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Year : 2022  |  Volume : 31  |  Issue : 3  |  Page : 233-236

Broken hand sewing needle injuries in the Northeastern region of Nigeria – A five-year retrospective review

1 Department of Orthopaedics and Trauma Surgery, Faculty of Clinical Sciences, College of Medicine, University of Maiduguri, Maiduguri, Borno State, Nigeria
2 Department of Orthopaedics, University of Maiduguri Teaching Hospital, Maiduguri, Borno State, Nigeria

Correspondence Address:
Dr. Theophilus Maksha Dabkana
Department of Orthopaedics and Trauma Surgery, Faculty of Clinical Sciences, College of Medicine, University of Maiduguri, Maiduguri
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Source of Support: None, Conflict of Interest: None

DOI: 10.4103/NJM.NJM_148_21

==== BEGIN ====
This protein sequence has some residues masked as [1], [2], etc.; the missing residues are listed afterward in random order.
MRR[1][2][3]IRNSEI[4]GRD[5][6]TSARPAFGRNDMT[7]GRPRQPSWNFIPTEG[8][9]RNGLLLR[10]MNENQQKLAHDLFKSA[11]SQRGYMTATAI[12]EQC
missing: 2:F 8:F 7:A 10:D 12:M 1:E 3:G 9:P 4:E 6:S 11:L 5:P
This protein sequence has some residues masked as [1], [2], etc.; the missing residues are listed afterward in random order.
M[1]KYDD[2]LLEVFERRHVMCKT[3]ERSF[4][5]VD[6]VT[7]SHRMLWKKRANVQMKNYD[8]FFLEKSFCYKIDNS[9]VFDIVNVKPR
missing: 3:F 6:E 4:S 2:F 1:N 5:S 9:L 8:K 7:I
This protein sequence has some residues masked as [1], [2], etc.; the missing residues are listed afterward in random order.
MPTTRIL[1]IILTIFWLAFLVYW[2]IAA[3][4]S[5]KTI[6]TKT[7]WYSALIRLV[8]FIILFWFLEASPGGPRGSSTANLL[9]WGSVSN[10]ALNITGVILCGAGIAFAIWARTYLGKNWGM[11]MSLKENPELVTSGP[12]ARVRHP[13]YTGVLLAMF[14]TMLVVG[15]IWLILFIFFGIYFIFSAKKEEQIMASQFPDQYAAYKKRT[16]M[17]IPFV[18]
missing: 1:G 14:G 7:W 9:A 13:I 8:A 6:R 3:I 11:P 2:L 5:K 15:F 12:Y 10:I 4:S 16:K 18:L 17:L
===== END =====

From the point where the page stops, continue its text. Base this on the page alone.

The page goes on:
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Background: In the Northern part of Nigeria, the North-East in particular, the weaving of traditional caps by the people is a common practice and it is associated with injuries to various parts of the body. Aim: The study is aimed at finding out how common is broken hand-sewing needle injuries amongst these group of artisans and why and what part of the body is usually involved and suggest a way out. Materials and Methods: All the case note of the patients who had broken hand sewing needles removed from any part of their bodies were retrieved and analyzed. Results: A total of 192 case notes were retrieved. One hundred and twenty eight, (66.7%), were females while 64, (33.3%) were males, giving a male to female ratio of 1:2. All were aged 1 to 60 years. One hundred and fifty two, (79.2%) of all the patients were below the age of 30 years while 38 (19.8%) were age 31 to 50 years. Those aged above 50 years accounted for 2 (1%). Children of school going age who were out of school accounted for 77 (40.1%), followed by those in school 47 (24.5%). Pre-school age group and those above fifty years of age accounted for 34 (17.7%) and 10 (5.2%) respectively; The foot accounted for 81 (42.2%), followed by the knee 47 (24.5%), hand 31 (16.1%), gluteal area 17, (8.9%), thigh 7 (3.6%), elbow 5 (2.6%) and ankle (2.1%); There was no complication in 168 (87.5%) of the cases after the removal of the broken piece (s), 22 (11.5%) had some degree of wound infection that delayed healing and 2 (1%) had tetanus that required longer hospital stay but were eventually discharged home; 190 (99.9%) of the patients had removal attempted elsewhere before coming to us. Only 2 (1.0 %%) came with no attempt at removal and 2 (1%) came with symptoms of tetanus. Conclusion: The art of producing native caps by hand has come to stay. The dangers associated with the art may just be getting worse. Government must do something about it.

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